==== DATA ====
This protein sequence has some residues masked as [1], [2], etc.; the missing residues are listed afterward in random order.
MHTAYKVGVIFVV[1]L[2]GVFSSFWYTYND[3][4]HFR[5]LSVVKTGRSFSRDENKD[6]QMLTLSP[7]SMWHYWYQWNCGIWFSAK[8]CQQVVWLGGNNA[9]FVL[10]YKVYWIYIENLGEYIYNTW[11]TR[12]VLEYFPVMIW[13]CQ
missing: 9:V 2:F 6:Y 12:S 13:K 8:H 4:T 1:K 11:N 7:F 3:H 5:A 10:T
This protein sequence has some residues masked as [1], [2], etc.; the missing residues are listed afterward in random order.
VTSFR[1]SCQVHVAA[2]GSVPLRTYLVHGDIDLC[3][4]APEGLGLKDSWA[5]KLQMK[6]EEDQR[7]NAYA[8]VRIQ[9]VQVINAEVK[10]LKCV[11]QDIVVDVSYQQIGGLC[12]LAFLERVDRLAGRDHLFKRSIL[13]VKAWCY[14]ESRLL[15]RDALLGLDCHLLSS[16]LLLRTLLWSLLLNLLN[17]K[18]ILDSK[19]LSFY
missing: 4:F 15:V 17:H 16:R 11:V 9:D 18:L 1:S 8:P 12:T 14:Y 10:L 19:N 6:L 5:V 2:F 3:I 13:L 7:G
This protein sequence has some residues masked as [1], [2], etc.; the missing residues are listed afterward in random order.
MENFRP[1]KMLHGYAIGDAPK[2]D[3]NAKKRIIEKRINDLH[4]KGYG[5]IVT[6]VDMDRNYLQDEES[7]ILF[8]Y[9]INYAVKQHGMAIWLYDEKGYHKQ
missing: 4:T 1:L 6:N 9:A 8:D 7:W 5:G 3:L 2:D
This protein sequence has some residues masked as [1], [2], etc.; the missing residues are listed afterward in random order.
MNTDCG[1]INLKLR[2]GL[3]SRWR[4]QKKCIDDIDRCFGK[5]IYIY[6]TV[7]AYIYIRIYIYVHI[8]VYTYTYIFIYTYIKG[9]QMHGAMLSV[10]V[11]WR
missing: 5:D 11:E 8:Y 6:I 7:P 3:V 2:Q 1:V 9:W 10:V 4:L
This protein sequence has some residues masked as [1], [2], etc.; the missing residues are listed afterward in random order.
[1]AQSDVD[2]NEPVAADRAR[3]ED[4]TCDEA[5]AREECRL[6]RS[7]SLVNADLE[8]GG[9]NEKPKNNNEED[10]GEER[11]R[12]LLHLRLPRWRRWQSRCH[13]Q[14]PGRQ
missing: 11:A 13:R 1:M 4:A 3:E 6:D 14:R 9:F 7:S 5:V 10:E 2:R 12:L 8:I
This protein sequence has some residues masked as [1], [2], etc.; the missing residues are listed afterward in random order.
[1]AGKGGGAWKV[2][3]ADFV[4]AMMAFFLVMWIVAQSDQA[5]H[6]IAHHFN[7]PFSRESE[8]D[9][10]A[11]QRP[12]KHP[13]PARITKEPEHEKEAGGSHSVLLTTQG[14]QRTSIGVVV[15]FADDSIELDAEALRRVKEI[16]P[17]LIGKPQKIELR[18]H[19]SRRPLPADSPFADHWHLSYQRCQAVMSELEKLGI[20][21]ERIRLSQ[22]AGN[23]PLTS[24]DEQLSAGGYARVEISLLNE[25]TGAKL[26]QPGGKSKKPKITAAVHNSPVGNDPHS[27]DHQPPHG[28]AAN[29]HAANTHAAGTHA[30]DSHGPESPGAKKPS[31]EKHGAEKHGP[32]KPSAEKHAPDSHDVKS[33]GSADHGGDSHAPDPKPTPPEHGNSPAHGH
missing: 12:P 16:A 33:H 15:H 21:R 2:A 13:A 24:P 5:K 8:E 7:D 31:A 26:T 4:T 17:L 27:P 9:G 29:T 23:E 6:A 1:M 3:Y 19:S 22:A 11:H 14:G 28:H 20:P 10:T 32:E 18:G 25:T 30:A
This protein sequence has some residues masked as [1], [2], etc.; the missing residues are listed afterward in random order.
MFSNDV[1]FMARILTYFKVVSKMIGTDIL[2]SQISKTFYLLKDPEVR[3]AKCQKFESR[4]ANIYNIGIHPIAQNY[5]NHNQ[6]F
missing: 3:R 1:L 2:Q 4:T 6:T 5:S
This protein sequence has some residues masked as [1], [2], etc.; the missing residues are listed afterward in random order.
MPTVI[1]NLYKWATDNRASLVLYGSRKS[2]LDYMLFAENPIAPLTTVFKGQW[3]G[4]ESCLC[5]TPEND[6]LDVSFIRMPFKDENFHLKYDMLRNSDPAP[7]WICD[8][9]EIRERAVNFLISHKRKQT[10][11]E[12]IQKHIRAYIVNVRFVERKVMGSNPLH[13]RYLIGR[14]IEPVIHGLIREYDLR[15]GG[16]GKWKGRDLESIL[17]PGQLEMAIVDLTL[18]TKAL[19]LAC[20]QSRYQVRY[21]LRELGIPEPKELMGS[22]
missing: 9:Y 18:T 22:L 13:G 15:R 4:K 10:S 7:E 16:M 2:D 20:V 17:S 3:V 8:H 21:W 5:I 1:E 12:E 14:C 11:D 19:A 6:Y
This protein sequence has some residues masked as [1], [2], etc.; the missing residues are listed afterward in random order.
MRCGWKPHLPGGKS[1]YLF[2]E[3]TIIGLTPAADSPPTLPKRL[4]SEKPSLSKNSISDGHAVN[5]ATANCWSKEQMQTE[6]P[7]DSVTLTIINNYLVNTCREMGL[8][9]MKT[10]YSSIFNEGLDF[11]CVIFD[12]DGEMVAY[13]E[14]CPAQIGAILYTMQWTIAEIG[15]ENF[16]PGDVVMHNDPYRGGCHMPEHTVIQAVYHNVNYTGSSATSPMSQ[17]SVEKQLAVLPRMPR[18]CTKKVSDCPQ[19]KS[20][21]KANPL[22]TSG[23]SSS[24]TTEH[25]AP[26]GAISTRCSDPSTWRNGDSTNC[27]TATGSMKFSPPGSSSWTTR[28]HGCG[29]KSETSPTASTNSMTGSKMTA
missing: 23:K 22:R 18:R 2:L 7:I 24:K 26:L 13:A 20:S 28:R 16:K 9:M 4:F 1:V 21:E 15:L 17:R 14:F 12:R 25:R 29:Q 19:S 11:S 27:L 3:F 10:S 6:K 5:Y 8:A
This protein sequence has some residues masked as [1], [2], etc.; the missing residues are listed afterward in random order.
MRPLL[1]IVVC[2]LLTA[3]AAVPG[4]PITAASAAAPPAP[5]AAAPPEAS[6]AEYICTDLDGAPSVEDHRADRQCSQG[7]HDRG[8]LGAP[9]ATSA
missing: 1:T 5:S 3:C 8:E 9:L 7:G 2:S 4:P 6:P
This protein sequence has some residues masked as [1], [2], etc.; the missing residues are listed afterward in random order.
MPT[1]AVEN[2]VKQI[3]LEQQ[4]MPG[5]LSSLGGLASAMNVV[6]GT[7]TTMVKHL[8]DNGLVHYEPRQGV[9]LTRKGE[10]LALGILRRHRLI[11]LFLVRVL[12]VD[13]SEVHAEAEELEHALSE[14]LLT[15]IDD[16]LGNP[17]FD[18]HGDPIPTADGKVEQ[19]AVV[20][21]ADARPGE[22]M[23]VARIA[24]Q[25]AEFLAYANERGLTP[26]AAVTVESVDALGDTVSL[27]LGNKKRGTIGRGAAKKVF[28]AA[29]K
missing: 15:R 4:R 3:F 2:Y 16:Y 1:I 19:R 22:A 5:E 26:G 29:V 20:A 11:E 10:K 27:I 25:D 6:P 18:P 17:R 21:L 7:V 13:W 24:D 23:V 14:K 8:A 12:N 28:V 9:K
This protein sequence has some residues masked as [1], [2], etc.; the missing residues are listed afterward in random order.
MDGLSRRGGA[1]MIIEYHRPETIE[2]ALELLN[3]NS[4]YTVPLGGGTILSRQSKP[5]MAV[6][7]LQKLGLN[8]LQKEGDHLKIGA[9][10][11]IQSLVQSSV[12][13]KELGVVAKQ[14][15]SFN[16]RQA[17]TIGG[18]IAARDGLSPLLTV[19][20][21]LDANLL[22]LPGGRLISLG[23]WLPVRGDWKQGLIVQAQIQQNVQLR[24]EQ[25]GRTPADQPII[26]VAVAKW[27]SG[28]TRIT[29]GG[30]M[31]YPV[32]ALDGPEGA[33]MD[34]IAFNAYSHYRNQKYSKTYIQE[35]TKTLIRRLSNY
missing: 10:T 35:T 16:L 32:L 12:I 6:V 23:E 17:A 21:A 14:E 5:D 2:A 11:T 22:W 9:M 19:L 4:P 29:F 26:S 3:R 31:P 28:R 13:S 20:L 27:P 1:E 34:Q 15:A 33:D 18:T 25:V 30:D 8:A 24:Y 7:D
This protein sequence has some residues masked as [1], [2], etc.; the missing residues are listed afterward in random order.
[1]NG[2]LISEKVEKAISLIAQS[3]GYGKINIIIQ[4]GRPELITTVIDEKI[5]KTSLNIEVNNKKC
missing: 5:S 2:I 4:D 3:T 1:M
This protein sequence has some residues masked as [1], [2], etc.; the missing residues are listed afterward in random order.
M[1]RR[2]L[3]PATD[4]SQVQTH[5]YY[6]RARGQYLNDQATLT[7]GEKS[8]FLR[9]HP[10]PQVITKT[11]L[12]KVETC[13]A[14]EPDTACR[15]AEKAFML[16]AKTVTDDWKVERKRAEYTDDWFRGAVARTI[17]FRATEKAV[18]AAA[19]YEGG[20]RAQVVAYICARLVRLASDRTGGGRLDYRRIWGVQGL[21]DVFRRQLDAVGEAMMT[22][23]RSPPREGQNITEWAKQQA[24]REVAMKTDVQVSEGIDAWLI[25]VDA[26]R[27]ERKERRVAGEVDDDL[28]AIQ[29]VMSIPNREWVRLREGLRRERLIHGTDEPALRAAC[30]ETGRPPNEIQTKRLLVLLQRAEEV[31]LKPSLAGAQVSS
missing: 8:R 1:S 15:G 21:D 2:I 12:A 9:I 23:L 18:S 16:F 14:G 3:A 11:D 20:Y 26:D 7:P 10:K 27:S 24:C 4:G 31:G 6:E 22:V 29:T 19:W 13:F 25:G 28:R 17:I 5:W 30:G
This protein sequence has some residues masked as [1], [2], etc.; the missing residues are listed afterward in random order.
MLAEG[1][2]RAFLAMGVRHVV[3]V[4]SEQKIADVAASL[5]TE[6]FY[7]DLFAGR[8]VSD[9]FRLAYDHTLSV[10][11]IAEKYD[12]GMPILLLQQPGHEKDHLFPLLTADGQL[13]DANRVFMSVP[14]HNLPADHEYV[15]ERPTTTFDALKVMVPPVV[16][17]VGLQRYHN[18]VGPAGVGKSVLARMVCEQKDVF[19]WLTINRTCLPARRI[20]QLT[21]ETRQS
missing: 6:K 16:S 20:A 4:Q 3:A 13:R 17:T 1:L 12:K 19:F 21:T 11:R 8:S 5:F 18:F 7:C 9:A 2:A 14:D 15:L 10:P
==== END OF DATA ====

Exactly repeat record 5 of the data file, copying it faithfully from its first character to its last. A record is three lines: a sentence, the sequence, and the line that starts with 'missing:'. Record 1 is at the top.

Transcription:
This protein sequence has some residues masked as [1], [2], etc.; the missing residues are listed afterward in random order.
[1]AQSDVD[2]NEPVAADRAR[3]ED[4]TCDEA[5]AREECRL[6]RS[7]SLVNADLE[8]GG[9]NEKPKNNNEED[10]GEER[11]R[12]LLHLRLPRWRRWQSRCH[13]Q[14]PGRQ
missing: 11:A 13:R 1:M 4:A 3:E 6:D 14:R 9:F 7:S 5:V 10:E 2:R 12:L 8:I